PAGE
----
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Free speech is not without exceptions.

What Does Free Speech Mean?

Among other cherished values, the First Amendment protects freedom of speech. The U.S. Supreme Court often has struggled to determine what exactly constitutes protected speech. The following are examples of speech, both direct (words) and symbolic (actions), that the Court has decided are either entitled to First Amendment protections, or not.

Freedom of speech includes the right:

  • Not to speak (specifically, the right not to salute the flag). West Virginia Board of Education v. Barnette, 319 U.S. 624 (1943).
  • Of students to wear black armbands to school to protest a war (“Students do not shed their constitutional rights at the schoolhouse gate.”). Tinker v. Des Moines, 393 U.S. 503 (1969).
  • To use certain offensive words and phrases to convey political messages. Cohen v. California, 403 U.S. 15 (1971).
  • To contribute money (under certain circumstances) to political campaigns. Buckley v. Valeo, 424 U.S. 1 (1976).
  • To advertise commercial products and professional services (with some restrictions). Virginia Board of Pharmacy v. Virginia Consumer Council, 425 U.S. 748 (1976); Bates v. State Bar of Arizona, 433 U.S. 350 (1977).
  • To engage in symbolic speech, (e.g., burning the flag in protest). Texas v. Johnson, 491 U.S. 397 (1989); United States v. Eichman, 496 U.S. 310 (1990).

Freedom of speech does not include:

  • Obscenity
  • Incitement to imminent lawless action
  • Solicitations to commit crimes
  • Fighting words
  • True threats (death threats)
  • Defamation (defamatory lies, including libel (written) and slander (spoken))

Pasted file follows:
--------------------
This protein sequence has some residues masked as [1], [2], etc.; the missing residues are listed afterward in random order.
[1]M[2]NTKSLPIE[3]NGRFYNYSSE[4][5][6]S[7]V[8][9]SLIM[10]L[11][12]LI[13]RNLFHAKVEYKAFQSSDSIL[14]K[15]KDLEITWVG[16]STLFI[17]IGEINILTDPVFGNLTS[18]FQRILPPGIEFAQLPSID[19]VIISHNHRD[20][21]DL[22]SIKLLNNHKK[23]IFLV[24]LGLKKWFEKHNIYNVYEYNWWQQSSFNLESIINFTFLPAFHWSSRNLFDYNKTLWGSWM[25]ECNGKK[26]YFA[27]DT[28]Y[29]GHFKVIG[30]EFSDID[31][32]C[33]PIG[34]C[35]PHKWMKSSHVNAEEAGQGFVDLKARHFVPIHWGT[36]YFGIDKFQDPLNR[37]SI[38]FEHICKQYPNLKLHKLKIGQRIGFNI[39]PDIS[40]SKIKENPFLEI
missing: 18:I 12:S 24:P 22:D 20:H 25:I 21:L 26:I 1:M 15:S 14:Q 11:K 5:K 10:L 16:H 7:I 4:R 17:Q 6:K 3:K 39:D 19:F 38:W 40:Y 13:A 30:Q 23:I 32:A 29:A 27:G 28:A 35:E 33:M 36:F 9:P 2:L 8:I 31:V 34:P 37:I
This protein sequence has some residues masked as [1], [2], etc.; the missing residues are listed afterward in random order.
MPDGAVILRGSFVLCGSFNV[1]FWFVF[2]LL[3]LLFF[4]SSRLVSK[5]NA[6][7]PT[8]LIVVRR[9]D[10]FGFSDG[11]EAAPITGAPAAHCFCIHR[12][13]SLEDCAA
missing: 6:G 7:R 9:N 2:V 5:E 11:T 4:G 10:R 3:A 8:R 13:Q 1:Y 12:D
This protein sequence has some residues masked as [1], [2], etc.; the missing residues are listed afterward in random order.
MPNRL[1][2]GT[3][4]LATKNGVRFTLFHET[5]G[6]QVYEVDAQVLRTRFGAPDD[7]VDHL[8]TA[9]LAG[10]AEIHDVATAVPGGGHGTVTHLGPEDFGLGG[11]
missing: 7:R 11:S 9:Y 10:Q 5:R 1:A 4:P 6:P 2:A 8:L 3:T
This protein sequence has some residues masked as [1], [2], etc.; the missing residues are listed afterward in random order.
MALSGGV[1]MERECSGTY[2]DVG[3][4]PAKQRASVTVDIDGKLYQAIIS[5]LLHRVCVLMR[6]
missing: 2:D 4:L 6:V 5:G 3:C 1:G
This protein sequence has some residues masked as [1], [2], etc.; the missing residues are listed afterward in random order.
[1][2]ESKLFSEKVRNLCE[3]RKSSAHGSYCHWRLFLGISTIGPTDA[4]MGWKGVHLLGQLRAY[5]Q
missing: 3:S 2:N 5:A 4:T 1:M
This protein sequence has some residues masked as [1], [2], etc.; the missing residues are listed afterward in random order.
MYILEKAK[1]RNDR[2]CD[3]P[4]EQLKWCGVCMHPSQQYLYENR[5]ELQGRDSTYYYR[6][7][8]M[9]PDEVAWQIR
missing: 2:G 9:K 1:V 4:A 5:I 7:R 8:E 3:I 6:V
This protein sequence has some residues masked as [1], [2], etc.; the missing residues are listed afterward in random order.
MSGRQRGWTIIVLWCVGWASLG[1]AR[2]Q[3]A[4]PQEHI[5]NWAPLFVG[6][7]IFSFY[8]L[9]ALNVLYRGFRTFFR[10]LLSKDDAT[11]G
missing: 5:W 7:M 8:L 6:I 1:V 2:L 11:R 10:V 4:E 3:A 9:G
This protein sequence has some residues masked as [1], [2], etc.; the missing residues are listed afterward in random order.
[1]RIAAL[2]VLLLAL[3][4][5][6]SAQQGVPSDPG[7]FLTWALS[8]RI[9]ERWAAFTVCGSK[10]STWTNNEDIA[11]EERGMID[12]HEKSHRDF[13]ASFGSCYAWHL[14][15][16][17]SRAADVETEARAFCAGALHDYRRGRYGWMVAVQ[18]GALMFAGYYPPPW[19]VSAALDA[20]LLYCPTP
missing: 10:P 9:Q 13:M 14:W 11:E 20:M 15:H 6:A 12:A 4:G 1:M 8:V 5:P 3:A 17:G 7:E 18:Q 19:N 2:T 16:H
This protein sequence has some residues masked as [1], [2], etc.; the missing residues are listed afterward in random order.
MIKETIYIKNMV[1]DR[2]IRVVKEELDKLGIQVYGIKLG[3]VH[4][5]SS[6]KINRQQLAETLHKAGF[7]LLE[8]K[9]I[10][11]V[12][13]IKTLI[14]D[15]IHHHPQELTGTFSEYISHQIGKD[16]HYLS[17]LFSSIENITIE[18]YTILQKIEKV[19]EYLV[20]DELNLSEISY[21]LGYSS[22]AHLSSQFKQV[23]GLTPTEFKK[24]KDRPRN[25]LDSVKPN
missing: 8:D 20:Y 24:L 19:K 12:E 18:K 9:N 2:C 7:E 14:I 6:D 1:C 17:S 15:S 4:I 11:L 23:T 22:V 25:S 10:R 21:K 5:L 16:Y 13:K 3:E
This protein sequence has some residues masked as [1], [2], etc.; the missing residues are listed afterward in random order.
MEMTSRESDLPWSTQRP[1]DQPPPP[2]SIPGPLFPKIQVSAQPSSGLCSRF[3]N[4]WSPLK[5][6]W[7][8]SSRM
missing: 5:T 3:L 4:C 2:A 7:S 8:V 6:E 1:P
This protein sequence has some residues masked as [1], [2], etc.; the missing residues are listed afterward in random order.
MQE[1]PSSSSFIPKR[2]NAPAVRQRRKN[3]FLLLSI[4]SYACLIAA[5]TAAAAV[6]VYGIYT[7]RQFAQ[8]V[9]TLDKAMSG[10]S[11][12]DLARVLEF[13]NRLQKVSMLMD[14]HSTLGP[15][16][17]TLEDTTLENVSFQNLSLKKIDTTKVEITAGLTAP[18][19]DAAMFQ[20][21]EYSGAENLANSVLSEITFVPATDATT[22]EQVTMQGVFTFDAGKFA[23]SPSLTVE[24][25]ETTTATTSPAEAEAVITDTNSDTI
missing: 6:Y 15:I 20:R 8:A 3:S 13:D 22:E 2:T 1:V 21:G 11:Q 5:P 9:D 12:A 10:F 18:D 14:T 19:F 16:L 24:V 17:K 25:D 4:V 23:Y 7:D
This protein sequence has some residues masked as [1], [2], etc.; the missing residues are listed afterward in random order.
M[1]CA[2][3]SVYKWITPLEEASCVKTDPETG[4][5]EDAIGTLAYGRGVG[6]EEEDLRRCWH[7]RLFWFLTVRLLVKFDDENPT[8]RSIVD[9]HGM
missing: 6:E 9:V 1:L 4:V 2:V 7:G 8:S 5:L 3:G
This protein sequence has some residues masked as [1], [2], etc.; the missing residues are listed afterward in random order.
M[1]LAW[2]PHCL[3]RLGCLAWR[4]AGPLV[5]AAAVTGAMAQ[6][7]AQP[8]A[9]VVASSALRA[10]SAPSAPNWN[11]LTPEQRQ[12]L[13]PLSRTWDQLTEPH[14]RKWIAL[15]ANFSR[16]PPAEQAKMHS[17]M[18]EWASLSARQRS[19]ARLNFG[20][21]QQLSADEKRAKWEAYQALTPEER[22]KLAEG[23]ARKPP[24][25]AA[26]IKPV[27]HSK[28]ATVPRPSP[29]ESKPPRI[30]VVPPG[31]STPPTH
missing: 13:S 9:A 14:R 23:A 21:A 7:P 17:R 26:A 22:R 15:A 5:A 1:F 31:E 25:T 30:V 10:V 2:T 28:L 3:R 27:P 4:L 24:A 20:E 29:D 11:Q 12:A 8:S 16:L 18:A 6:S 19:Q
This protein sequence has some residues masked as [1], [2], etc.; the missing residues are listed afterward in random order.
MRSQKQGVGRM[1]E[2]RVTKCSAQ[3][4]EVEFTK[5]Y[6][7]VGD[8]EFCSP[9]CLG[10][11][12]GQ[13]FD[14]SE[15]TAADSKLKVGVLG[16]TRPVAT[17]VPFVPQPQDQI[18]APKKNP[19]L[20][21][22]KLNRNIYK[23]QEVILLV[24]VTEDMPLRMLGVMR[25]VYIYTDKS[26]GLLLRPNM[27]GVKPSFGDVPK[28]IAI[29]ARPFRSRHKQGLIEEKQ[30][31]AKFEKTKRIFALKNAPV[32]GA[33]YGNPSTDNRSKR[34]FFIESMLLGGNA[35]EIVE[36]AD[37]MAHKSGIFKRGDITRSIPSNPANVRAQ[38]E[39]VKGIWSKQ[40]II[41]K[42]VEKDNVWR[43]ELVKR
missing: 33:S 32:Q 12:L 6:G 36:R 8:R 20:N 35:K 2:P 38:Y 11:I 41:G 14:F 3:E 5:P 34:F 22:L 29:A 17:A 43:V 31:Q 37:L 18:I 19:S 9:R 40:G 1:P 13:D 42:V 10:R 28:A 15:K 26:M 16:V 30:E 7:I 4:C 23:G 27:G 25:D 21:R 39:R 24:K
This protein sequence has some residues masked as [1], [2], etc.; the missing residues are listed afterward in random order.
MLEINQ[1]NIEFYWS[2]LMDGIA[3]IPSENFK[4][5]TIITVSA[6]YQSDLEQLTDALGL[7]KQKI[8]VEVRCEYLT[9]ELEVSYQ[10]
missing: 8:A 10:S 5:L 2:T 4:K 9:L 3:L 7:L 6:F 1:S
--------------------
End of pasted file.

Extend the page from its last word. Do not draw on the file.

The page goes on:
• Fraud
  • Perjury
  • Blackmail
  • Plagiarism of copyrighted material
  • Perjury, extortion, or harassment
  • Inciting actions that would harm others (e.g., “[S]hout[ing] ‘fire’ in a crowded theater.”). Schenck v. United States, 249 U.S. 47 (1919).
  • Making or distributing obscene materials. Roth v. United States, 354 U.S. 476 (1957).
  • Child pornography
  • Burning draft cards as an anti-war protest. United States v. O’Brien, 391 U.S. 367 (1968).
  • Permiting students to print articles in a school newspaper over the objections of the school administration. Hazelwood School District v. Kuhlmeier, 484 U.S. 260 (1988).
  • Making an obscene speech at a school-sponsored event. Bethel School District #43 v. Fraser, 478 U.S. 675 (1986).
  • Advocating illegal drug use at a school-sponsored event. _Morse v. Frederick, __ U.S. ___ (2007).
  • Some experts also would add treason, if committed verbally.

Notes

As the Supreme Court held in Brandenburg v. Ohio (1969), the government may forbid “incitement”—speech “directed at inciting or producing imminent lawless action” and “likely to incite or produce such action” (such as a speech to a mob urging it to attack a nearby building).

@aleclarson

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@aleclarson aleclarson commented Aug 18, 2020

Perjury is listed twice, and you should link to this to avoid plagiarism 😛

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@jonschlinkert jonschlinkert commented Nov 4, 2020

you should link to this to avoid plagiarism 😛

It's public domain.

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